1. I went to school with a special needs kid who did just that. Just dropped his pants and everything down to the ground and let it fly right in the middle of the playground by the monkey bars. And nothing else happened.

          1. I have a friend who is on a list now. And he pissed at 1am on a Saturday.

            1. That’s awful. I can’t believe that’s all it takes to get on the naughty list.

    2. Whatever you say, Senator Goat-slayer.

      1. My parents have goats. I had to shoot one that ruptured it’s uterus during labor.

        1. One day, I hope you find the courage to tell us how you really ruptured the goat’s uterus.

          1. But that day is not today!

    3. I too like to shit where I eat.

  3. Joseph M. McNamara is a slaving piece of shit who deserves to suffer for many years. And every single legislator who voted for this out of fear should be ashamed.

    1. Only two legislators, both from Providence, voiced opposition and questioned the impact on public safety. In a House Judiciary Committee hearing, Rep. Joseph Almeida, who represents the city’s South Side and Washington Park, asked what would happen to offenders who own homes. There was no answer. Rep. Edith Ajello, whose district includes part of the East Side, asked if any maps showed where offenders could live. There weren’t.

      Joseph McNamara, please report to the courtesy woodchipper.

    2. When the boundaries expanded to 1,000 feet, all of the homeless shelters in the state except for Harrington Hall in Cranston became off-limits to Level III sex offenders. And Harrington Hall has limits on how many sex offenders it will accept.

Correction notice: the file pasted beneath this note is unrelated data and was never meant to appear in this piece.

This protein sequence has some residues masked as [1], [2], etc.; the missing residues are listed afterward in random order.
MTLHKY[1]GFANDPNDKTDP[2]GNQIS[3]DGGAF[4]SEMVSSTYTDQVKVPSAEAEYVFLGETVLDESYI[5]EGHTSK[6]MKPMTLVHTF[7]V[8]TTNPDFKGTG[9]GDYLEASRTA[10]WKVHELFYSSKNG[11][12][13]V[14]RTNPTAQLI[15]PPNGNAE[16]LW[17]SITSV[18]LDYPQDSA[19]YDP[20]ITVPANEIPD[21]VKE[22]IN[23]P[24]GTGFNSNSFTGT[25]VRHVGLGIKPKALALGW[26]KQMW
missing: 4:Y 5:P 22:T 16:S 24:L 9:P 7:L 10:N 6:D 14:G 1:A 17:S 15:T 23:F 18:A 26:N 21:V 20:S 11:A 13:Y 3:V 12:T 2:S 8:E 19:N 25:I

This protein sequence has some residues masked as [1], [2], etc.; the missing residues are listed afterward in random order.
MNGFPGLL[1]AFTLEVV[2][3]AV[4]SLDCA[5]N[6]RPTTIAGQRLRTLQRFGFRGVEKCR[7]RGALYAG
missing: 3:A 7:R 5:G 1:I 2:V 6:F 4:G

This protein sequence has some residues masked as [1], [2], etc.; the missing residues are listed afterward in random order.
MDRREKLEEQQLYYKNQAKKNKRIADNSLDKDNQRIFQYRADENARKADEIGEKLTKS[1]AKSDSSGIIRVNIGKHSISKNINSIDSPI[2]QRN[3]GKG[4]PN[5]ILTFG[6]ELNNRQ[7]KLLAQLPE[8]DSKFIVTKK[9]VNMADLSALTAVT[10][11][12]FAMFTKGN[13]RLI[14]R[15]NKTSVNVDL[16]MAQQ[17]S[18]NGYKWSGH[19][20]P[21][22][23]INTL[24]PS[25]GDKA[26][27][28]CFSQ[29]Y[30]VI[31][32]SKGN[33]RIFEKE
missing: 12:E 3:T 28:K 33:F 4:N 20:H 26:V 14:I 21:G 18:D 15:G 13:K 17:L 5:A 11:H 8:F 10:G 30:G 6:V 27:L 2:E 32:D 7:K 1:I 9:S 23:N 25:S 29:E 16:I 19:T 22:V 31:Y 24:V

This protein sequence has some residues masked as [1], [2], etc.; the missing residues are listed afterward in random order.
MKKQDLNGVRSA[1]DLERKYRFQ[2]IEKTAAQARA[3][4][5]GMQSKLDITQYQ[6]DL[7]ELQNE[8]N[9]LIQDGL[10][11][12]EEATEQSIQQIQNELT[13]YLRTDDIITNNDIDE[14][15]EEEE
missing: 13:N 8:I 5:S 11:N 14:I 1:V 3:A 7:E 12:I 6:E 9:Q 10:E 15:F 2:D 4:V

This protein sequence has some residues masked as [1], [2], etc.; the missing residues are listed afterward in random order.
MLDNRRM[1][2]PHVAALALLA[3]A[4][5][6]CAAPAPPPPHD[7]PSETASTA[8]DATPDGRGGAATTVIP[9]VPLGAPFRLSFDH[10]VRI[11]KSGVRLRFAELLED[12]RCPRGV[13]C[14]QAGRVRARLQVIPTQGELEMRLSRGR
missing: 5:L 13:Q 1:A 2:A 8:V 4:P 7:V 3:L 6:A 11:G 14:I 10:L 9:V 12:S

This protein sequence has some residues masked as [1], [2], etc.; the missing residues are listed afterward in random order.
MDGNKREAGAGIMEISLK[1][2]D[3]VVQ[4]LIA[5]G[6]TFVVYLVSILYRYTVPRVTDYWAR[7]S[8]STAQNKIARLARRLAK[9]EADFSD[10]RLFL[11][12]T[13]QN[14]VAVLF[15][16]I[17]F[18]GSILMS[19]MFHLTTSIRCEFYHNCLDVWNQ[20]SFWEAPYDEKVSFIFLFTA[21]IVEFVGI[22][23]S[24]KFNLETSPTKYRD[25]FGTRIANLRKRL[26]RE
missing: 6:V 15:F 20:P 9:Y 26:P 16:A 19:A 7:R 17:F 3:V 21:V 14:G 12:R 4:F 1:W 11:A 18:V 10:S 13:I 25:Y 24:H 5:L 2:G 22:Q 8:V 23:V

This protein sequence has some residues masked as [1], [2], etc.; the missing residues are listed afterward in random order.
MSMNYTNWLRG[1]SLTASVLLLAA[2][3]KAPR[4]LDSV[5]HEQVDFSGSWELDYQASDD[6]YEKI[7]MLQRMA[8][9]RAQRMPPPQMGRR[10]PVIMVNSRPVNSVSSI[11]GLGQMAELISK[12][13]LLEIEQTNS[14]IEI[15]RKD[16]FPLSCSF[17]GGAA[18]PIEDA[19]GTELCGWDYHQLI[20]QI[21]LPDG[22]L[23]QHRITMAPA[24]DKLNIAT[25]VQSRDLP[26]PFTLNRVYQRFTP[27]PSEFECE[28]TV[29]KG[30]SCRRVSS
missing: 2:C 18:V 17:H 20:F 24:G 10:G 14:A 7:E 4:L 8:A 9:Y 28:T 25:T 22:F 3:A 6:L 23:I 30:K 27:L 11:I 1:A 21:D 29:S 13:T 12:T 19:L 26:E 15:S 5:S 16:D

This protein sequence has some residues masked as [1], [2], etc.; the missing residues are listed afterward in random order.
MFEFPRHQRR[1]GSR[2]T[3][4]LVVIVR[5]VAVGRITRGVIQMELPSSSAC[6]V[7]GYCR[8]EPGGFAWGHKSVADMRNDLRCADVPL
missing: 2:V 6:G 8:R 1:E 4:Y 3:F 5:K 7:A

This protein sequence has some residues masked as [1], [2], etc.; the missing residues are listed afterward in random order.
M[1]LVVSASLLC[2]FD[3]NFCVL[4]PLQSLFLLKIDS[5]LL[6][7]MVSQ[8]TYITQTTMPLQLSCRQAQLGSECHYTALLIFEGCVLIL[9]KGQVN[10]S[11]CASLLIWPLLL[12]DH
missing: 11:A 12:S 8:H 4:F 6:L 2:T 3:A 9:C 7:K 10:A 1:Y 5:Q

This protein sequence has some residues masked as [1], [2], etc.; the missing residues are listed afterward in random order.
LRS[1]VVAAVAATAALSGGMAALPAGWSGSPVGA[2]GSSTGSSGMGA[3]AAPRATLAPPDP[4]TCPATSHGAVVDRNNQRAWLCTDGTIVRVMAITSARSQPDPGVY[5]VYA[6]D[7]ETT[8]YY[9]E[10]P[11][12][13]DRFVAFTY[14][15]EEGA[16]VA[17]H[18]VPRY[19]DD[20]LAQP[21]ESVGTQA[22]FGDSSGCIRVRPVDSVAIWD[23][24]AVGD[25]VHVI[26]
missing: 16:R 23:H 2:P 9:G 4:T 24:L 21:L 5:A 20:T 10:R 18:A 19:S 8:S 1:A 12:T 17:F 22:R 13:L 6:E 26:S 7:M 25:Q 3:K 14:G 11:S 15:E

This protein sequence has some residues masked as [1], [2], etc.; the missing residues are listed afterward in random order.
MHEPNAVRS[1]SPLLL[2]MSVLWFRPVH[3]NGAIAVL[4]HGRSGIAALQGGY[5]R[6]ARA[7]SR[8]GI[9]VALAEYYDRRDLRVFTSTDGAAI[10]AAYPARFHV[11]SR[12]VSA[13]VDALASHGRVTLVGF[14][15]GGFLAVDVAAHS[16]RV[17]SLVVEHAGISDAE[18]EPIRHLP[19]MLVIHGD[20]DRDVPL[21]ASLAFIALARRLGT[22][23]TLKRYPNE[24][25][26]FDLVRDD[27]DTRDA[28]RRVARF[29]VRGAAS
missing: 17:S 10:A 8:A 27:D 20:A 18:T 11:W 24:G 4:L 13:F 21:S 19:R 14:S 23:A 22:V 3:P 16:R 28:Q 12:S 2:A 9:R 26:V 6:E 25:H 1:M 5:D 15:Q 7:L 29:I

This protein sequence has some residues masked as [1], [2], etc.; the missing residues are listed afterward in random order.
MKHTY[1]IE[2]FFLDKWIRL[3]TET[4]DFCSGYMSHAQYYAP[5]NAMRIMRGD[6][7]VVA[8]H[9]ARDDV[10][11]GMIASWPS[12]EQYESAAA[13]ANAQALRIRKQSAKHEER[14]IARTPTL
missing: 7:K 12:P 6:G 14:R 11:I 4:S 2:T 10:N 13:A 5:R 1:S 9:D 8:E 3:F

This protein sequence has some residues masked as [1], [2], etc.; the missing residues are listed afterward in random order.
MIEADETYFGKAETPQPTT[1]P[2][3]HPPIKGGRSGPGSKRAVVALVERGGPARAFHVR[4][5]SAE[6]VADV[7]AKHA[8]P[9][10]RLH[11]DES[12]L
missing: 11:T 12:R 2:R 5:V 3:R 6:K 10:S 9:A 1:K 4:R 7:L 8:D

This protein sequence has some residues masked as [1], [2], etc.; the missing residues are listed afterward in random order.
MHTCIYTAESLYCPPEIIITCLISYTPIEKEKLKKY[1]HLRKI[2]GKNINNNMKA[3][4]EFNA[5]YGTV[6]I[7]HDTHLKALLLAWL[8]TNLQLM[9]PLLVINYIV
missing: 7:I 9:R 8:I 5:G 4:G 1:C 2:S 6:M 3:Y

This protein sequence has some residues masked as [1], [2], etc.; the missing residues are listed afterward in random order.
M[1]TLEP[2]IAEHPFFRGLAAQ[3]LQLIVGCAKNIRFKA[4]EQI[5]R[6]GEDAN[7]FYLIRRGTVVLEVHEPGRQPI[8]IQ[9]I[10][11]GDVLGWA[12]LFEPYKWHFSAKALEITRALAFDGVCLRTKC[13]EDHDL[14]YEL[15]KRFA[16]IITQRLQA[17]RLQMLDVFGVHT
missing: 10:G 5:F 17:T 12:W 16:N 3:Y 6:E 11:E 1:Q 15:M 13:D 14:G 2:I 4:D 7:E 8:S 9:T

One homeless shelter in the entire state is now allowed for these people.

      And Joseph McNamara still lives in a home he pays for with stolen money.

  4. How small are the schools? Aren’t they surrounded by football fields? 300 feet from a school would be no problem in TX. Just stay off the practice fields.

    1. The headline is misleading and they must live at least 1,000 feet from a school starting in a month. 300 feet is the previous law. But I have to assume the distance includes the whole campus.

      1. Why? Isn’t it illegal for persons under the age of 18 to be unsupervised at any time?

        More seriously, fuck these people with a rusty chainsaw. Its not like sex offenders are renting rape houses right next to elementary schools. That’s what the free candy vans are for.

        1. I mean, I’m pretty sure the whole thing is based on a fear of kids getting snatched off playgrounds, not out of classrooms.